A blazing summer sun ricocheted off the rainbow of sails tacking back and forth across Narragansett Bay. In the salt-sprayed air was the heady spirit of competition. True, despite some dark talk in Newport's jam-packed bars that the Aussies will mount a mighty challenge, few seriously think that in this, its 25th defense (in 132 years) of the America's Cup, the United States will lose.

Of less historic import on this perfect July weekend was another sport with bracing challenges of its own. Koo Stark was rumored to be in port on tiny Block Island, 10 miles off the Rhode Island shore. Boats bearing intrepid newsmen were launched to check the story out, but no Koo. Her sometime sidekick Prince Andrew, it seems, had descended on the Colonies alone as Her Majesty's representative at the trials for the cup (entries from England, Italy, Australia, France and Canada are competing for the chance to challenge the U.S.) and as guest of honor at the British America's Cup Challenge Ball.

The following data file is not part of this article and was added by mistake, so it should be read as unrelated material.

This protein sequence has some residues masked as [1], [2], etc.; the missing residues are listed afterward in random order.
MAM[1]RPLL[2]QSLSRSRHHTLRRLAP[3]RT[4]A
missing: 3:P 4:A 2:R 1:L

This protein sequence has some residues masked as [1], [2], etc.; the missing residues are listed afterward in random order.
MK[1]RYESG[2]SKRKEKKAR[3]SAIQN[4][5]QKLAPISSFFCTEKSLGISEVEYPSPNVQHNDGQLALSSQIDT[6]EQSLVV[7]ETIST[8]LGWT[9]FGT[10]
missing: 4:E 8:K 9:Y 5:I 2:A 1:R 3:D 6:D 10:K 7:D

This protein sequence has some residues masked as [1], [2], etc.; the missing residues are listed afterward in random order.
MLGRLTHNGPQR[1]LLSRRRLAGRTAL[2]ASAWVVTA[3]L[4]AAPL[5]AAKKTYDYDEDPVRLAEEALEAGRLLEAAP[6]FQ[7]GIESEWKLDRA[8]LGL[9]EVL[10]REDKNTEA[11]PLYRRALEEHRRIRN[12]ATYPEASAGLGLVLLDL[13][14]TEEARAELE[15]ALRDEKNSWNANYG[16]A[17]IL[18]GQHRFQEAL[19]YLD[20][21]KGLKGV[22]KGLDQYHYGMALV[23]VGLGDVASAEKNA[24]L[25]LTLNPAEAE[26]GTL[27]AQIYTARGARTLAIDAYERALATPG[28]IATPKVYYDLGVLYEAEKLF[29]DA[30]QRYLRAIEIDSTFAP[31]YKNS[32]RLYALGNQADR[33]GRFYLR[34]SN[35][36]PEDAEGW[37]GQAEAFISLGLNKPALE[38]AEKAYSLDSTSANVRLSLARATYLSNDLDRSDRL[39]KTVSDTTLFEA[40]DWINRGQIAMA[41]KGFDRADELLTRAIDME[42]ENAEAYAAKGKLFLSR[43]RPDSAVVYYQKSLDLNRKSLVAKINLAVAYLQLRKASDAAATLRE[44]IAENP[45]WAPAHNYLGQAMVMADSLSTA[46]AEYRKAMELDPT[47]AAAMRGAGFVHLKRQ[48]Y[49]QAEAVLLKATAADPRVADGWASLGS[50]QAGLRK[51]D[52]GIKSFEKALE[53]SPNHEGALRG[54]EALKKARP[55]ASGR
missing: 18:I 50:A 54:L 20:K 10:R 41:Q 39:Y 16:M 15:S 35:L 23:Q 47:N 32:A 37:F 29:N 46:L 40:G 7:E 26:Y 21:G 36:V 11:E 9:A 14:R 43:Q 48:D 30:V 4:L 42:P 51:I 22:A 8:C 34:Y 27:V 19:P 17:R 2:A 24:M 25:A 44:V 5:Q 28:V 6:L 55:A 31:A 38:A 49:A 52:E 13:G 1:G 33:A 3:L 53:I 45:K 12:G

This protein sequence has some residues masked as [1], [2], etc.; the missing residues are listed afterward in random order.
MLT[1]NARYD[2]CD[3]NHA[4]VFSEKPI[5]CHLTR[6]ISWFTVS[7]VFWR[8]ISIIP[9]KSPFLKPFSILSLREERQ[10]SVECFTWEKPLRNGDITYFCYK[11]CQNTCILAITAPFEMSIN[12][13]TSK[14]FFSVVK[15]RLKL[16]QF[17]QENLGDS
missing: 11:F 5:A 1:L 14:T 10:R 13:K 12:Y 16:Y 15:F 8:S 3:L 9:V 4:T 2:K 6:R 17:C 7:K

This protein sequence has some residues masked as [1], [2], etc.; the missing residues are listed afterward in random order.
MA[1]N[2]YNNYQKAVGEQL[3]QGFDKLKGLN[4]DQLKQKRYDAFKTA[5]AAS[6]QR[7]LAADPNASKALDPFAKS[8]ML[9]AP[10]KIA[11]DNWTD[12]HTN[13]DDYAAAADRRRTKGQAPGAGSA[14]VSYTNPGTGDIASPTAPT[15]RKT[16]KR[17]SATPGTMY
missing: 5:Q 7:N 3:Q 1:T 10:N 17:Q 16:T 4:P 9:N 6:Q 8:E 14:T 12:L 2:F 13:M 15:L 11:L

Throughout his royal sojourn in the U.S., the prince, 23, was obviously careful to prove that Andy isn't always randy. Brooke Shields, who was reportedly invited to the ball as the prince's date, was partying in Los Angeles. Andrew's unofficial date for the ball was 19-year-old Lady Kate Townshend, reported to be a future lady-in-waiting to the Princess of Wales. Currently, Townshend is serving as one of three cooks at Victory House, Newport headquarters for the Victory Syndicate, sponsors for Britain's entry in the trials.